That being said, the author goes too far in his attempts to redress the imbalance of previous historians. This first becomes clear when you compare accounts of numerous Mongol victories with the story of the first major Mongol defeat, by the Mamluks at Ayn Jalut. Mongol victories merit page after page of description; Ayn Jalut merits a single sentence. You cannot redress imbalance with further imbalance. Things only get worse when the author turns to the rule of Khubilai Khan; when it comes to Khubilai's supposed influences and achievements, the gentlemen most definitely protests too much. Some of the claims which the author makes are beyond speculative, and have no evidence or foundation whatsoever. It's a shame; this book moves all too rapidly from useful scholarship to the sort of exaggeration that makes revisionist history so suspect.
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5.0 out of 5 stars The Untold Backstory of Western Civilization Feb. 20 2014
Format:Paperback|Verified Purchase
Talk about under reported information: The triumph of Genghis Khan is the story behind the 'indigenous' peoples of North America, populations displaced by the Mongol conquests of China.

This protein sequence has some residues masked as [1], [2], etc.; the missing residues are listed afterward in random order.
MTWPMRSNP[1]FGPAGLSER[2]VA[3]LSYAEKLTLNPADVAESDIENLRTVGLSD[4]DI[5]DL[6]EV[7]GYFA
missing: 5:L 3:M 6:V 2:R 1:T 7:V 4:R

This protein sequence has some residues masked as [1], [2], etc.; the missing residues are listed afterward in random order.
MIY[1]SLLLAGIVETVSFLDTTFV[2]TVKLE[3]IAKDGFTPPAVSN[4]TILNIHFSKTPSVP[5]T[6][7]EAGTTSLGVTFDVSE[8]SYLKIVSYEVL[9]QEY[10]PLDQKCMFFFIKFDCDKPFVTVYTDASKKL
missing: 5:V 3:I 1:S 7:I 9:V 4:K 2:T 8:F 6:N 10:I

This book explains and dispels the great prejudice the western world has for this great leader and is important background information for any informed historian.
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2.0 out of 5 stars Odd May 15 2013
Format:Paperback|Verified Purchase
A great book for someone interested in Genghis Khan's legend, not so good for an actual historical recounting. If I had to classify this it would be "history light" laced with accounts of what Genghis may have said. If you are looking for an interesting story and aren't so worried about details of battles and sieges etc you will enjoy this book.
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Format:Paperback|Verified Purchase
So much new information about a part of the world that was closed off for so long and has been slandered for hundreds of years.
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3 of 3 people found the following review helpful